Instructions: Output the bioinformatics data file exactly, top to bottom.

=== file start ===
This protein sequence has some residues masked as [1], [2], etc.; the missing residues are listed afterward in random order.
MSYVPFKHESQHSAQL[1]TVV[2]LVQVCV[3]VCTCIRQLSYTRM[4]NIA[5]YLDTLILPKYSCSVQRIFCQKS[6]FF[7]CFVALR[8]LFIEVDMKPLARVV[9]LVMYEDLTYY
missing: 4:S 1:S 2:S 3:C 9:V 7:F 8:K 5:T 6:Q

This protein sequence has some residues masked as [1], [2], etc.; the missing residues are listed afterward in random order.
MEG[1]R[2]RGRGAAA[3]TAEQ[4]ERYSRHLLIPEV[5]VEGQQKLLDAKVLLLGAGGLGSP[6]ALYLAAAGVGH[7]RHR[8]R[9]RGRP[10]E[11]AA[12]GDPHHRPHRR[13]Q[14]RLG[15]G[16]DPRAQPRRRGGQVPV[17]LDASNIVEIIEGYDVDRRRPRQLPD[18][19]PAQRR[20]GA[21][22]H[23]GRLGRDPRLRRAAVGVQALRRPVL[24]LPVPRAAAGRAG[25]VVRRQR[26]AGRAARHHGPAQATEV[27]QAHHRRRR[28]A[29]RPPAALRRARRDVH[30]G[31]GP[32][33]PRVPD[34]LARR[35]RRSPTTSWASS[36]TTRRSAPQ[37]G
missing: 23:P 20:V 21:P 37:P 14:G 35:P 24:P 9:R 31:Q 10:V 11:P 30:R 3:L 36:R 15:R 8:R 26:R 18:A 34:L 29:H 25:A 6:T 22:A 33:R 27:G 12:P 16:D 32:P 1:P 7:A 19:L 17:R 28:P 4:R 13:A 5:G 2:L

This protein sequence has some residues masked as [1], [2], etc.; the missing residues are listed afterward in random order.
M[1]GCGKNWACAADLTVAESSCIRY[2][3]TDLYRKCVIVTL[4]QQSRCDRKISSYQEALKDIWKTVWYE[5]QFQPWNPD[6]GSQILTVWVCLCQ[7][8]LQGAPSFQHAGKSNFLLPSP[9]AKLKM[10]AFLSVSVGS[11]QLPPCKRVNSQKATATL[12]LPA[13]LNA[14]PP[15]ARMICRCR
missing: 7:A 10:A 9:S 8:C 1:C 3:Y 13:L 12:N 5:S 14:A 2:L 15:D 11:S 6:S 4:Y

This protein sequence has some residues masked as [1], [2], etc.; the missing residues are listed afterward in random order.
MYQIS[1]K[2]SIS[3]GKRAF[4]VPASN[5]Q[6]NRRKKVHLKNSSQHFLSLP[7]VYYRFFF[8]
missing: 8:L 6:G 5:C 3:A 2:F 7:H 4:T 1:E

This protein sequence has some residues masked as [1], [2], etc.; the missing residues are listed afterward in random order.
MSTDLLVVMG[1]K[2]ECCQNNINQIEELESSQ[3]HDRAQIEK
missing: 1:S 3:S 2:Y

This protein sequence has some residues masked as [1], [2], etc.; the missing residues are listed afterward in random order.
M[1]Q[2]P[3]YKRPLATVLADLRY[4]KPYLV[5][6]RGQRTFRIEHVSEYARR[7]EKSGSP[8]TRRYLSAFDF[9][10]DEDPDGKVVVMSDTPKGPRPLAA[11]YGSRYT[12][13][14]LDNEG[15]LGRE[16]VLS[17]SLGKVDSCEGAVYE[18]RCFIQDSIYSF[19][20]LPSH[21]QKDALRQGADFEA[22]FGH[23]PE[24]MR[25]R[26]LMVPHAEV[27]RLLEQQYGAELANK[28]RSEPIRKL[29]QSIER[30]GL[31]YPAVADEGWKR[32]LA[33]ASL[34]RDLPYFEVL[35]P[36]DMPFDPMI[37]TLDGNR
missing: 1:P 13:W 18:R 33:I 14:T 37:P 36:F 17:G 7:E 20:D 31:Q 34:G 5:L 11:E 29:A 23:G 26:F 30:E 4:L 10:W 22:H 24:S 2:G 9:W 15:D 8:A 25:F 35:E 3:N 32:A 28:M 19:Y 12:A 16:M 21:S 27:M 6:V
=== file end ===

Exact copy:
This protein sequence has some residues masked as [1], [2], etc.; the missing residues are listed afterward in random order.
MSYVPFKHESQHSAQL[1]TVV[2]LVQVCV[3]VCTCIRQLSYTRM[4]NIA[5]YLDTLILPKYSCSVQRIFCQKS[6]FF[7]CFVALR[8]LFIEVDMKPLARVV[9]LVMYEDLTYY
missing: 4:S 1:S 2:S 3:C 9:V 7:F 8:K 5:T 6:Q

This protein sequence has some residues masked as [1], [2], etc.; the missing residues are listed afterward in random order.
MEG[1]R[2]RGRGAAA[3]TAEQ[4]ERYSRHLLIPEV[5]VEGQQKLLDAKVLLLGAGGLGSP[6]ALYLAAAGVGH[7]RHR[8]R[9]RGRP[10]E[11]AA[12]GDPHHRPHRR[13]Q[14]RLG[15]G[16]DPRAQPRRRGGQVPV[17]LDASNIVEIIEGYDVDRRRPRQLPD[18][19]PAQRR[20]GA[21][22]H[23]GRLGRDPRLRRAAVGVQALRRPVL[24]LPVPRAAAGRAG[25]VVRRQR[26]AGRAARHHGPAQATEV[27]QAHHRRRR[28]A[29]RPPAALRRARRDVH[30]G[31]GP[32][33]PRVPD[34]LARR[35]RRSPTTSWASS[36]TTRRSAPQ[37]G
missing: 23:P 20:V 21:P 37:P 14:G 35:P 24:P 9:R 31:Q 10:V 11:P 30:R 3:L 36:R 15:R 8:R 26:R 18:A 34:L 29:H 25:A 6:T 22:A 33:R 27:G 12:P 16:D 32:P 1:P 7:A 19:L 17:R 28:P 4:R 13:A 5:G 2:L

This protein sequence has some residues masked as [1], [2], etc.; the missing residues are listed afterward in random order.
M[1]GCGKNWACAADLTVAESSCIRY[2][3]TDLYRKCVIVTL[4]QQSRCDRKISSYQEALKDIWKTVWYE[5]QFQPWNPD[6]GSQILTVWVCLCQ[7][8]LQGAPSFQHAGKSNFLLPSP[9]AKLKM[10]AFLSVSVGS[11]QLPPCKRVNSQKATATL[12]LPA[13]LNA[14]PP[15]ARMICRCR
missing: 7:A 10:A 9:S 8:C 1:C 3:Y 13:L 12:N 5:S 14:A 2:L 15:D 11:S 6:S 4:Y

This protein sequence has some residues masked as [1], [2], etc.; the missing residues are listed afterward in random order.
MYQIS[1]K[2]SIS[3]GKRAF[4]VPASN[5]Q[6]NRRKKVHLKNSSQHFLSLP[7]VYYRFFF[8]
missing: 8:L 6:G 5:C 3:A 2:F 7:H 4:T 1:E

This protein sequence has some residues masked as [1], [2], etc.; the missing residues are listed afterward in random order.
MSTDLLVVMG[1]K[2]ECCQNNINQIEELESSQ[3]HDRAQIEK
missing: 1:S 3:S 2:Y

This protein sequence has some residues masked as [1], [2], etc.; the missing residues are listed afterward in random order.
M[1]Q[2]P[3]YKRPLATVLADLRY[4]KPYLV[5][6]RGQRTFRIEHVSEYARR[7]EKSGSP[8]TRRYLSAFDF[9][10]DEDPDGKVVVMSDTPKGPRPLAA[11]YGSRYT[12][13][14]LDNEG[15]LGRE[16]VLS[17]SLGKVDSCEGAVYE[18]RCFIQDSIYSF[19][20]LPSH[21]QKDALRQGADFEA[22]FGH[23]PE[24]MR[25]R[26]LMVPHAEV[27]RLLEQQYGAELANK[28]RSEPIRKL[29]QSIER[30]GL[31]YPAVADEGWKR[32]LA[33]ASL[34]RDLPYFEVL[35]P[36]DMPFDPMI[37]TLDGNR
missing: 1:P 13:W 18:R 33:I 14:T 37:P 36:F 17:G 7:E 20:D 31:Q 34:G 5:L 11:E 29:A 23:G 26:F 30:E 4:L 10:W 22:H 24:S 2:G 9:W 15:D 8:A 25:F 35:E 3:N 32:A 28:M 19:Y 12:A 16:M 21:S 27:M 6:V